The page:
DB: When you look at your client base, how are they aligned regarding fossil fuels or renewables, or do you get a lot of “I don’t care which one, as long as it’s profitable, as long as it’s returning on my investment?”

RM: They’re very focused on return on investment. So, it’s not an emotional calculus, it’s “What do I think is going to give me the greatest returns? Then that is consistent with what I’m good at today? So, what are my core competencies, where do I invest and what can give the greatest returns?” So as a consequence, the things that can be really interesting is if you look at the biggest integrated oil companies, each one of them has a different strategy on how they’re going to compete for the future. This is probably the first time ever that they’ve all had a different strategy, and I was having lunch with a senior group of them, and they kind of commented on it themselves, “We all have different strategies now, so we’ll see.”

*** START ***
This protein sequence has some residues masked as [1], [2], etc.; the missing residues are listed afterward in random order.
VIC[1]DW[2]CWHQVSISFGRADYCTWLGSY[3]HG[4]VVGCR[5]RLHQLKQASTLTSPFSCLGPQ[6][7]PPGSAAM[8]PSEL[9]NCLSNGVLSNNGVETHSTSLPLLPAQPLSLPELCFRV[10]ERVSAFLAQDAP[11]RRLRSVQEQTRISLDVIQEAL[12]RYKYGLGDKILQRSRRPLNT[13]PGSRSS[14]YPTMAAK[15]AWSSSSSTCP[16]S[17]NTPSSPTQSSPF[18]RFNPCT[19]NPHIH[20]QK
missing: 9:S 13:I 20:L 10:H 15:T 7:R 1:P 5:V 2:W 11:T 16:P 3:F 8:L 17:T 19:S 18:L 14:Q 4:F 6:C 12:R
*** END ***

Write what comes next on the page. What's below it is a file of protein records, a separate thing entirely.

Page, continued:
But they’re all pursuing different ones, and to the extent that some are embracing renewables and others aren't, that's them making that choice of, “where can I get the greatest returns that’s most consistent with my core competencies?”

DB: What advice would you give U.S. independent energy companies as they look at the second half of the year and into 2023 from a strategic point of view and from a financial point of view?

RM: The biggest piece of advice that I give my clients now is you must have a carbon narrative; you must be able to articulate how your company survives, thrives and navigates the energy transition. And it needs to be compelling, and it needs to be backed up by action. So even if you say, “I want to be net zero by 2050,” what’s the 2030 objective? And most energy companies have put things out there that are compelling and actionable. Whether or not they talk about Scope 3 emissions or not, some choose to, some choose not to. But having that carbon narrative, and then starting to re-architect how your energy company remains viable when the world is using less and less of your products because that’s the aim, that’s the goal.